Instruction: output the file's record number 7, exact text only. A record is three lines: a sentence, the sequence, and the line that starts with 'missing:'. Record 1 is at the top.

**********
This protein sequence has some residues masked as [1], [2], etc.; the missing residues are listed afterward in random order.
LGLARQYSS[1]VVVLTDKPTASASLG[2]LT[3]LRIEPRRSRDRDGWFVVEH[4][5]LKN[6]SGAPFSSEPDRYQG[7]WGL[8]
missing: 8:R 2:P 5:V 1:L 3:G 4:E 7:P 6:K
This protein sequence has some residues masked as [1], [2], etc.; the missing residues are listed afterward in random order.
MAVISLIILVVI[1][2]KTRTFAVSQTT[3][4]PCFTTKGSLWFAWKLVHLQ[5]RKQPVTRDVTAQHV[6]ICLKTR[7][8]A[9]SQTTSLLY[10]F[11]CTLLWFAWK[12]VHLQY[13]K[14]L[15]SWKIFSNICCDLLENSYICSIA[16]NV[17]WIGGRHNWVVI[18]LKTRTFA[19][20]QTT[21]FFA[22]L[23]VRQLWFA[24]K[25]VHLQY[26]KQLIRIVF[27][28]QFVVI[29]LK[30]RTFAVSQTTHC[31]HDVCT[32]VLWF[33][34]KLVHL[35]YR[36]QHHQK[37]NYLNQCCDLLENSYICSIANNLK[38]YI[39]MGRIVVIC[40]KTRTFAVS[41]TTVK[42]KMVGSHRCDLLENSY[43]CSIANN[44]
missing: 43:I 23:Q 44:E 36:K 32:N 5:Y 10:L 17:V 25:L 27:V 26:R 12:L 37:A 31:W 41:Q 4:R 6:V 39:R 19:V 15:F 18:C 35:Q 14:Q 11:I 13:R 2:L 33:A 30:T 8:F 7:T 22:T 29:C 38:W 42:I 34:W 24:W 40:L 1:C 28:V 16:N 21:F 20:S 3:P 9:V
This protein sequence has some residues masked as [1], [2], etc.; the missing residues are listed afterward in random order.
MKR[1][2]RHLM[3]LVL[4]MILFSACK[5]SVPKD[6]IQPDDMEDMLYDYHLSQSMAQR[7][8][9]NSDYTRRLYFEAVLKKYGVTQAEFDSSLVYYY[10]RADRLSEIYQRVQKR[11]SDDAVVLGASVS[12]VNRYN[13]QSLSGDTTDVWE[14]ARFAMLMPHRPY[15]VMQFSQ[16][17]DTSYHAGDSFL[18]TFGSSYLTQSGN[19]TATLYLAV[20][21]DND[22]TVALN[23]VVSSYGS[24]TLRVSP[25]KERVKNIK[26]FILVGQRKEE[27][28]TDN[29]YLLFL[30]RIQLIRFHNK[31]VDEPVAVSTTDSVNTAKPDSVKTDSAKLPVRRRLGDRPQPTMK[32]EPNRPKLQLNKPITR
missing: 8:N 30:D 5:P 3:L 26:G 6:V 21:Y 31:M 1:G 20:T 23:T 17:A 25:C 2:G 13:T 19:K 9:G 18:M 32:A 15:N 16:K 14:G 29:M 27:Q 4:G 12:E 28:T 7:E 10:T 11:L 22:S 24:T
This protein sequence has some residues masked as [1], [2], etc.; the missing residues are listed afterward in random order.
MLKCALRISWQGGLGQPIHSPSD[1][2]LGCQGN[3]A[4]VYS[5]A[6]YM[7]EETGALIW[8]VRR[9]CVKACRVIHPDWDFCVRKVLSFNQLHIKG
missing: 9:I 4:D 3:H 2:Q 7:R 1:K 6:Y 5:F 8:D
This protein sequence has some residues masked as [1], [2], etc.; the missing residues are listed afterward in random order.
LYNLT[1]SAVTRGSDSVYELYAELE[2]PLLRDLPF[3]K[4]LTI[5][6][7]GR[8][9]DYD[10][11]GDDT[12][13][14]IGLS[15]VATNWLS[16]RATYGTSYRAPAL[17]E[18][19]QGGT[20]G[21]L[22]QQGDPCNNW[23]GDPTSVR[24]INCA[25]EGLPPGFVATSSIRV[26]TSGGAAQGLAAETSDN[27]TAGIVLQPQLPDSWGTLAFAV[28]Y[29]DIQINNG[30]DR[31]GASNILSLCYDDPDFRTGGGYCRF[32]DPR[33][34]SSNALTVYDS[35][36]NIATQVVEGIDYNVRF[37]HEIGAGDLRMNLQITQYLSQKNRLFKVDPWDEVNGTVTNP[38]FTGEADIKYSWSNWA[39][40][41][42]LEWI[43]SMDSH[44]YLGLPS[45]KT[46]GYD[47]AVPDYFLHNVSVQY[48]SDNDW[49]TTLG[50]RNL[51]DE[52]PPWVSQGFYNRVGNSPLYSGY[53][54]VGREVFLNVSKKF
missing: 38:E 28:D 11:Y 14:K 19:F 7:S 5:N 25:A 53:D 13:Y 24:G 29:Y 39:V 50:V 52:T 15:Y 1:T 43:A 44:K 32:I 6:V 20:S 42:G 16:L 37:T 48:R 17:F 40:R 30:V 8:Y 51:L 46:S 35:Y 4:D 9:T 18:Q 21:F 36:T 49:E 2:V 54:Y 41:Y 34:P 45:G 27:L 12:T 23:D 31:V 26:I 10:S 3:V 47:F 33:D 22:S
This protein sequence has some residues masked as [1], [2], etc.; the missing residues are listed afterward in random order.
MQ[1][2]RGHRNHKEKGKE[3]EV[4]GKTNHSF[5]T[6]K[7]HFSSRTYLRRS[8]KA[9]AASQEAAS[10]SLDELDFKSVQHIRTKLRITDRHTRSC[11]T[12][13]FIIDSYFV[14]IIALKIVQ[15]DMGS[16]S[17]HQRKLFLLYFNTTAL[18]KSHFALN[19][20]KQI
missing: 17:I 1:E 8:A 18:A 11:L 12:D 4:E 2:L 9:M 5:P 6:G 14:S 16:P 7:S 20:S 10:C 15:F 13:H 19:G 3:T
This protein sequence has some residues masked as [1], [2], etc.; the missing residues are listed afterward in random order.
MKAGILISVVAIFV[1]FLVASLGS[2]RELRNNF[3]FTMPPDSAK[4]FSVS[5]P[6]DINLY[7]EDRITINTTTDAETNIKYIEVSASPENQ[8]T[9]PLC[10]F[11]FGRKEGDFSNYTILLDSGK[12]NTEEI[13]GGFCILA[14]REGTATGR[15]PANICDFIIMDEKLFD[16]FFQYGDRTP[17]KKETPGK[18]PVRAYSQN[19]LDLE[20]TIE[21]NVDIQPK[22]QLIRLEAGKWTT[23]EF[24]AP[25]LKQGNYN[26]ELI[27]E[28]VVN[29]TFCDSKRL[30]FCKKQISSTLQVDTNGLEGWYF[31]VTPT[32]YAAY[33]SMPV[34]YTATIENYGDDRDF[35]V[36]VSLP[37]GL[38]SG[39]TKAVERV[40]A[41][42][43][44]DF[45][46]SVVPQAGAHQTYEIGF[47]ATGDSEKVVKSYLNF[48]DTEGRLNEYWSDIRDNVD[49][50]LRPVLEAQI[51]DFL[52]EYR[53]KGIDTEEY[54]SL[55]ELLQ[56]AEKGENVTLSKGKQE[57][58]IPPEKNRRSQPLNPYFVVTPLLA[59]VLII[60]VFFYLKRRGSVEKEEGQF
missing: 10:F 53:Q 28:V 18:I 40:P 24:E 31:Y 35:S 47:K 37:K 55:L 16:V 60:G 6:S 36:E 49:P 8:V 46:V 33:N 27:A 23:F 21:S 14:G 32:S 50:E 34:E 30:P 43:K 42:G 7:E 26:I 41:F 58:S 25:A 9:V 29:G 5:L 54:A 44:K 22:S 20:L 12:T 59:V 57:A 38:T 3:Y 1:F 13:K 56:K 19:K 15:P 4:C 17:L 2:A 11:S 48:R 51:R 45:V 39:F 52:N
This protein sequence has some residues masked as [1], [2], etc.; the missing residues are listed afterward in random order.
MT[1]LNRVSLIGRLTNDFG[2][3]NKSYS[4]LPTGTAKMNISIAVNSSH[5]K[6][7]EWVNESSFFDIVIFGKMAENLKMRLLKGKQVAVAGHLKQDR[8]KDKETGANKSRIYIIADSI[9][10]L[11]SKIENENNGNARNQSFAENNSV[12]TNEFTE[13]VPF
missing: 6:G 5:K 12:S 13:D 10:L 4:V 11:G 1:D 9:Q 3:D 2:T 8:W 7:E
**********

This protein sequence has some residues masked as [1], [2], etc.; the missing residues are listed afterward in random order.
MKAGILISVVAIFV[1]FLVASLGS[2]RELRNNF[3]FTMPPDSAK[4]FSVS[5]P[6]DINLY[7]EDRITINTTTDAETNIKYIEVSASPENQ[8]T[9]PLC[10]F[11]FGRKEGDFSNYTILLDSGK[12]NTEEI[13]GGFCILA[14]REGTATGR[15]PANICDFIIMDEKLFD[16]FFQYGDRTP[17]KKETPGK[18]PVRAYSQN[19]LDLE[20]TIE[21]NVDIQPK[22]QLIRLEAGKWTT[23]EF[24]AP[25]LKQGNYN[26]ELI[27]E[28]VVN[29]TFCDSKRL[30]FCKKQISSTLQVDTNGLEGWYF[31]VTPT[32]YAAY[33]SMPV[34]YTATIENYGDDRDF[35]V[36]VSLP[37]GL[38]SG[39]TKAVERV[40]A[41][42][43][44]DF[45][46]SVVPQAGAHQTYEIGF[47]ATGDSEKVVKSYLNF[48]DTEGRLNEYWSDIRDNVD[49][50]LRPVLEAQI[51]DFL[52]EYR[53]KGIDTEEY[54]SL[55]ELLQ[56]AEKGENVTLSKGKQE[57][58]IPPEKNRRSQPLNPYFVVTPLLA[59]VLII[60]VFFYLKRRGSVEKEEGQF
missing: 10:F 53:Q 28:V 18:I 40:P 24:E 31:Y 35:S 47:K 37:K 55:L 16:V 60:G 6:S 36:E 49:P 8:V 46:V 33:N 27:A 23:F 21:S 14:G 32:S 50:E 34:E 30:P 43:K 42:G 7:E 26:I 41:F 58:S 25:A 9:V 29:G 5:L 54:A 44:K 22:S 20:L 12:T 59:V 57:A 38:T 3:Y 1:F 13:K 56:K 19:K 15:P 4:C 17:L 2:A 11:S 48:R 51:R 45:V 39:F 52:N